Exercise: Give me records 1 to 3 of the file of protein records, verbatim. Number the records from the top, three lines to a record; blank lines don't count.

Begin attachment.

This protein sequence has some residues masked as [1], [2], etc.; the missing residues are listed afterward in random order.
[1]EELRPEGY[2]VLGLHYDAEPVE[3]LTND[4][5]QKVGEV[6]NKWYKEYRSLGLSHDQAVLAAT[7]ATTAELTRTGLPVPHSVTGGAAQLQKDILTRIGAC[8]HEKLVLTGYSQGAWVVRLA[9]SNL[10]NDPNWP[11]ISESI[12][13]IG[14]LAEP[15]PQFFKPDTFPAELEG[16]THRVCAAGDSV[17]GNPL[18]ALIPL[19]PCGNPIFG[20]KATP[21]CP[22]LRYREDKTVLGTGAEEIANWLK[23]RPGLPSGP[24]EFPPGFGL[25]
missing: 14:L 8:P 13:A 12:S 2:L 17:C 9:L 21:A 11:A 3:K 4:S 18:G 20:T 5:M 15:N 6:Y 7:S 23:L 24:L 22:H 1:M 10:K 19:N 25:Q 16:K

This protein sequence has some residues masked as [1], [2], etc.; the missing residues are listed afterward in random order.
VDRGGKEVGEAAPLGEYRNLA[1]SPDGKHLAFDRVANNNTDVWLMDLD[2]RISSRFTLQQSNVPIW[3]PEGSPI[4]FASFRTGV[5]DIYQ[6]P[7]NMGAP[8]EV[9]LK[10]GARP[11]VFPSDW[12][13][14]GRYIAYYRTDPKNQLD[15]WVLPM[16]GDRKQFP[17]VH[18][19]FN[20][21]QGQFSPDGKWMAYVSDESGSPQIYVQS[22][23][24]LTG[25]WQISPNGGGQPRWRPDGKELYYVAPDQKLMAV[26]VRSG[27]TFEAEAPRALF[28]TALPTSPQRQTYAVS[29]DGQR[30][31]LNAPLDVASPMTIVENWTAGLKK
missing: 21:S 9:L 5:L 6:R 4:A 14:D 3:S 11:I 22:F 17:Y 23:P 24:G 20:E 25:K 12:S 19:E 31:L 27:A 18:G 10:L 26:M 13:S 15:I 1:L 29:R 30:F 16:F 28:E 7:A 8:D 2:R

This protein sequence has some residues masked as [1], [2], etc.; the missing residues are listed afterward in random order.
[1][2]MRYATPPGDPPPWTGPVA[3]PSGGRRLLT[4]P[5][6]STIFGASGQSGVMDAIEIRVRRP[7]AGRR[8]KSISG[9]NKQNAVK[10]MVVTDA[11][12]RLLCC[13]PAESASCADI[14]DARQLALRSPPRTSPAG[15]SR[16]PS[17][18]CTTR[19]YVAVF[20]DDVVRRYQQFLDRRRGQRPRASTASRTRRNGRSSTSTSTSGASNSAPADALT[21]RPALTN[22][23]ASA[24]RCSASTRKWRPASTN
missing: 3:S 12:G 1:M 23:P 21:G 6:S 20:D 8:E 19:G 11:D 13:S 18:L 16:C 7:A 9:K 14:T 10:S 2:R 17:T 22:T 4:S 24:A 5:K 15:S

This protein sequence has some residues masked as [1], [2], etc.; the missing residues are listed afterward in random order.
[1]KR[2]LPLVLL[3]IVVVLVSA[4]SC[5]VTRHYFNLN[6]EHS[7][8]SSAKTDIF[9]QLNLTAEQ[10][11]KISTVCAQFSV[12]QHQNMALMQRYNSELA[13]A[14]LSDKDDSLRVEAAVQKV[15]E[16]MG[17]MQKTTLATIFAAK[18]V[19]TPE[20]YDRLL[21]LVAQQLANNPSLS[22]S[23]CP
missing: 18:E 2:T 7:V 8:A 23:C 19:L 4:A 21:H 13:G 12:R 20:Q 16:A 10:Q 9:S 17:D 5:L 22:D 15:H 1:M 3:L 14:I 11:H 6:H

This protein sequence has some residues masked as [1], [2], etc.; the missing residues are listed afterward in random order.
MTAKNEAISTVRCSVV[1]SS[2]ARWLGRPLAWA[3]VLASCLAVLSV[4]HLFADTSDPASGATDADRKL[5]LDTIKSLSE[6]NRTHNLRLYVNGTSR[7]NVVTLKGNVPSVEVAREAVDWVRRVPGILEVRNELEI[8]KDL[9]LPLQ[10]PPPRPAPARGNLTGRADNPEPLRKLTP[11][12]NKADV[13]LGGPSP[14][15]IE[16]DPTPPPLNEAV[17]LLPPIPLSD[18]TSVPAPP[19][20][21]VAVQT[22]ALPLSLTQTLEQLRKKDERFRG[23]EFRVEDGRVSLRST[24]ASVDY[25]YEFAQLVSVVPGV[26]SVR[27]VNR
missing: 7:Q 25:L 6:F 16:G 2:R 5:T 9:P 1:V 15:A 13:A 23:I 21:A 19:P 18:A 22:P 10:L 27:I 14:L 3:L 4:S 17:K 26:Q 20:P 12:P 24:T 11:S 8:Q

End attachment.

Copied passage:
This protein sequence has some residues masked as [1], [2], etc.; the missing residues are listed afterward in random order.
[1]EELRPEGY[2]VLGLHYDAEPVE[3]LTND[4][5]QKVGEV[6]NKWYKEYRSLGLSHDQAVLAAT[7]ATTAELTRTGLPVPHSVTGGAAQLQKDILTRIGAC[8]HEKLVLTGYSQGAWVVRLA[9]SNL[10]NDPNWP[11]ISESI[12][13]IG[14]LAEP[15]PQFFKPDTFPAELEG[16]THRVCAAGDSV[17]GNPL[18]ALIPL[19]PCGNPIFG[20]KATP[21]CP[22]LRYREDKTVLGTGAEEIANWLK[23]RPGLPSGP[24]EFPPGFGL[25]
missing: 14:L 8:P 13:A 12:S 2:L 17:C 9:L 21:A 11:A 3:K 4:S 18:G 20:T 5:M 15:N 6:Y 7:S 23:L 24:L 22:H 1:M 10:K 19:N 25:Q 16:K

This protein sequence has some residues masked as [1], [2], etc.; the missing residues are listed afterward in random order.
VDRGGKEVGEAAPLGEYRNLA[1]SPDGKHLAFDRVANNNTDVWLMDLD[2]RISSRFTLQQSNVPIW[3]PEGSPI[4]FASFRTGV[5]DIYQ[6]P[7]NMGAP[8]EV[9]LK[10]GARP[11]VFPSDW[12][13][14]GRYIAYYRTDPKNQLD[15]WVLPM[16]GDRKQFP[17]VH[18][19]FN[20][21]QGQFSPDGKWMAYVSDESGSPQIYVQS[22][23][24]LTG[25]WQISPNGGGQPRWRPDGKELYYVAPDQKLMAV[26]VRSG[27]TFEAEAPRALF[28]TALPTSPQRQTYAVS[29]DGQR[30][31]LNAPLDVASPMTIVENWTAGLKK
missing: 21:S 9:L 5:L 6:R 4:A 14:D 3:S 11:I 22:F 17:Y 23:P 24:G 20:E 25:K 12:S 19:E 31:L 27:A 18:G 10:L 26:M 13:S 15:I 1:L 29:R 30:F 16:F 28:E 7:A 8:D 2:R

This protein sequence has some residues masked as [1], [2], etc.; the missing residues are listed afterward in random order.
[1][2]MRYATPPGDPPPWTGPVA[3]PSGGRRLLT[4]P[5][6]STIFGASGQSGVMDAIEIRVRRP[7]AGRR[8]KSISG[9]NKQNAVK[10]MVVTDA[11][12]RLLCC[13]PAESASCADI[14]DARQLALRSPPRTSPAG[15]SR[16]PS[17][18]CTTR[19]YVAVF[20]DDVVRRYQQFLDRRRGQRPRASTASRTRRNGRSSTSTSTSGASNSAPADALT[21]RPALTN[22][23]ASA[24]RCSASTRKWRPASTN
missing: 3:S 12:G 1:M 23:P 21:G 6:S 20:D 8:E 19:G 11:D 13:S 18:L 16:C 7:A 9:K 14:T 10:S 2:R 17:T 22:T 4:S 24:A 5:K 15:S